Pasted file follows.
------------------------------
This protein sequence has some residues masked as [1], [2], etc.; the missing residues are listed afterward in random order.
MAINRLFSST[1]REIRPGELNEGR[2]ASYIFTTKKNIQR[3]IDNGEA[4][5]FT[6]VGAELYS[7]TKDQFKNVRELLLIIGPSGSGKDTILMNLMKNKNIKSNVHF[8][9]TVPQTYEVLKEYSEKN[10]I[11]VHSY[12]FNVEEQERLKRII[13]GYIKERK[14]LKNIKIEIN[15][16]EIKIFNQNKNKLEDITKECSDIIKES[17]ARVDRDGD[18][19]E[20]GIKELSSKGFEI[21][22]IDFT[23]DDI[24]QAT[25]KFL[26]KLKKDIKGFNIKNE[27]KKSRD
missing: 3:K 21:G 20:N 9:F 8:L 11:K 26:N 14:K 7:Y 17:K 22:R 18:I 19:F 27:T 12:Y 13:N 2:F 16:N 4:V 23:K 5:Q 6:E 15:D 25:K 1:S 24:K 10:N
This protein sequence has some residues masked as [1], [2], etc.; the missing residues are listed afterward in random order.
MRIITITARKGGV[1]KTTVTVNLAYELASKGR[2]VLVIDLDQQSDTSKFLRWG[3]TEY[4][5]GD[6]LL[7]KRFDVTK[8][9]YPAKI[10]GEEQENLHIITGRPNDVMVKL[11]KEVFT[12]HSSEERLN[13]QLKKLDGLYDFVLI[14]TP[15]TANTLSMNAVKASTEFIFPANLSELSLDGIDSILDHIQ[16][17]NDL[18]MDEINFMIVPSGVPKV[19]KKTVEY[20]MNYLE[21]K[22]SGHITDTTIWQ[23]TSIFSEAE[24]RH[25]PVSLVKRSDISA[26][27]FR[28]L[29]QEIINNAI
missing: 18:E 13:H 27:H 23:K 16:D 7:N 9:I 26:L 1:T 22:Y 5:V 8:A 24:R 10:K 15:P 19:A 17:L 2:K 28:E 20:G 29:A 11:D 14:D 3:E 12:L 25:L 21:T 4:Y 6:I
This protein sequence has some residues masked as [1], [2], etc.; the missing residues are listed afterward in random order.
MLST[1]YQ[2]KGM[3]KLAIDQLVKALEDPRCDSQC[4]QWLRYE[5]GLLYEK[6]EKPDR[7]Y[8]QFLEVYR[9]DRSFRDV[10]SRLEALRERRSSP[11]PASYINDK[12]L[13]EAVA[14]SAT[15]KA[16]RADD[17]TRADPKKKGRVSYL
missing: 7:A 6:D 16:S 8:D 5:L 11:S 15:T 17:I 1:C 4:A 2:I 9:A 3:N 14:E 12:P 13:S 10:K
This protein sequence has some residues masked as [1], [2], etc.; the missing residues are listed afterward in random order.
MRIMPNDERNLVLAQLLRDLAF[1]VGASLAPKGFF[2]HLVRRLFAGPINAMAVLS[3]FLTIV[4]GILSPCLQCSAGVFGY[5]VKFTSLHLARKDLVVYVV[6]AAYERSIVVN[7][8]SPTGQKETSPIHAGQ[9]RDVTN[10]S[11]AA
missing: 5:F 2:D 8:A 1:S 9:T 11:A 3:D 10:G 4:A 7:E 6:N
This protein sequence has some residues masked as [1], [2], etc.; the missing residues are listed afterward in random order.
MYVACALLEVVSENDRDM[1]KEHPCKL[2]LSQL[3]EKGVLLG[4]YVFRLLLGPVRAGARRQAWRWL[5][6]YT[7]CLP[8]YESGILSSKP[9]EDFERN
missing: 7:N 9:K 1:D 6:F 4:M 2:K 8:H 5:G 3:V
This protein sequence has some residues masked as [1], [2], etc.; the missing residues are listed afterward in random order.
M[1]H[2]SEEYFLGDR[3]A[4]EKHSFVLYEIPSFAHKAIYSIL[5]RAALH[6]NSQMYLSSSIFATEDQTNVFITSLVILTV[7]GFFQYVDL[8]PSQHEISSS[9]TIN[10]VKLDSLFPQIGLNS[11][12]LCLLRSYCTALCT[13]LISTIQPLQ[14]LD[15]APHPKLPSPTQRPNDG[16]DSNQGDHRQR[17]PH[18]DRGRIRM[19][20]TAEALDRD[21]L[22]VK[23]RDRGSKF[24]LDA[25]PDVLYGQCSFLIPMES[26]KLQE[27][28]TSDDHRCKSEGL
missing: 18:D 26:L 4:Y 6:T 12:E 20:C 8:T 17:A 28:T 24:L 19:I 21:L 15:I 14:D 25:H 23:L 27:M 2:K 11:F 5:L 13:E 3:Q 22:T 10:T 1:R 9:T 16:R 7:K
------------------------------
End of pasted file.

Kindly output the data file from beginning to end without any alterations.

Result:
This protein sequence has some residues masked as [1], [2], etc.; the missing residues are listed afterward in random order.
MAINRLFSST[1]REIRPGELNEGR[2]ASYIFTTKKNIQR[3]IDNGEA[4][5]FT[6]VGAELYS[7]TKDQFKNVRELLLIIGPSGSGKDTILMNLMKNKNIKSNVHF[8][9]TVPQTYEVLKEYSEKN[10]I[11]VHSY[12]FNVEEQERLKRII[13]GYIKERK[14]LKNIKIEIN[15][16]EIKIFNQNKNKLEDITKECSDIIKES[17]ARVDRDGD[18][19]E[20]GIKELSSKGFEI[21][22]IDFT[23]DDI[24]QAT[25]KFL[26]KLKKDIKGFNIKNE[27]KKSRD
missing: 3:K 21:G 20:N 9:F 8:L 11:K 26:N 14:K 7:Y 17:K 22:R 18:I 19:F 27:T 12:Y 13:N 2:F 16:N 4:V 23:K 5:Q 6:E 15:D 25:K 1:S 24:K 10:N
This protein sequence has some residues masked as [1], [2], etc.; the missing residues are listed afterward in random order.
MRIITITARKGGV[1]KTTVTVNLAYELASKGR[2]VLVIDLDQQSDTSKFLRWG[3]TEY[4][5]GD[6]LL[7]KRFDVTK[8][9]YPAKI[10]GEEQENLHIITGRPNDVMVKL[11]KEVFT[12]HSSEERLN[13]QLKKLDGLYDFVLI[14]TP[15]TANTLSMNAVKASTEFIFPANLSELSLDGIDSILDHIQ[16][17]NDL[18]MDEINFMIVPSGVPKV[19]KKTVEY[20]MNYLE[21]K[22]SGHITDTTIWQ[23]TSIFSEAE[24]RH[25]PVSLVKRSDISA[26][27]FR[28]L[29]QEIINNAI
missing: 18:E 13:H 27:H 23:K 16:D 7:N 9:I 26:L 1:T 22:Y 5:V 8:A 24:R 10:K 15:P 19:A 17:L 2:K 28:E 20:G 29:A 11:D 14:D 3:E 12:L 25:L 21:T 4:Y 6:I
This protein sequence has some residues masked as [1], [2], etc.; the missing residues are listed afterward in random order.
MLST[1]YQ[2]KGM[3]KLAIDQLVKALEDPRCDSQC[4]QWLRYE[5]GLLYEK[6]EKPDR[7]Y[8]QFLEVYR[9]DRSFRDV[10]SRLEALRERRSSP[11]PASYINDK[12]L[13]EAVA[14]SAT[15]KA[16]RADD[17]TRADPKKKGRVSYL
missing: 7:A 6:D 16:S 8:D 5:L 11:S 15:T 17:I 1:C 4:A 2:I 9:A 3:N 14:E 12:P 13:S 10:K
This protein sequence has some residues masked as [1], [2], etc.; the missing residues are listed afterward in random order.
MRIMPNDERNLVLAQLLRDLAF[1]VGASLAPKGFF[2]HLVRRLFAGPINAMAVLS[3]FLTIV[4]GILSPCLQCSAGVFGY[5]VKFTSLHLARKDLVVYVV[6]AAYERSIVVN[7][8]SPTGQKETSPIHAGQ[9]RDVTN[10]S[11]AA
missing: 5:F 2:D 8:A 1:S 9:T 11:A 3:D 10:G 4:A 7:E 6:N
This protein sequence has some residues masked as [1], [2], etc.; the missing residues are listed afterward in random order.
MYVACALLEVVSENDRDM[1]KEHPCKL[2]LSQL[3]EKGVLLG[4]YVFRLLLGPVRAGARRQAWRWL[5][6]YT[7]CLP[8]YESGILSSKP[9]EDFERN
missing: 7:N 9:K 1:D 6:F 4:M 2:K 8:H 5:G 3:V
This protein sequence has some residues masked as [1], [2], etc.; the missing residues are listed afterward in random order.
M[1]H[2]SEEYFLGDR[3]A[4]EKHSFVLYEIPSFAHKAIYSIL[5]RAALH[6]NSQMYLSSSIFATEDQTNVFITSLVILTV[7]GFFQYVDL[8]PSQHEISSS[9]TIN[10]VKLDSLFPQIGLNS[11][12]LCLLRSYCTALCT[13]LISTIQPLQ[14]LD[15]APHPKLPSPTQRPNDG[16]DSNQGDHRQR[17]PH[18]DRGRIRM[19][20]TAEALDRD[21]L[22]VK[23]RDRGSKF[24]LDA[25]PDVLYGQCSFLIPMES[26]KLQE[27][28]TSDDHRCKSEGL
missing: 18:D 26:L 4:Y 6:T 12:E 20:C 8:T 17:A 28:T 24:L 19:I 21:L 15:I 14:D 25:H 23:L 27:M 2:K 11:F 5:L 13:E 3:Q 22:T 10:T 1:R 9:T 16:R 7:K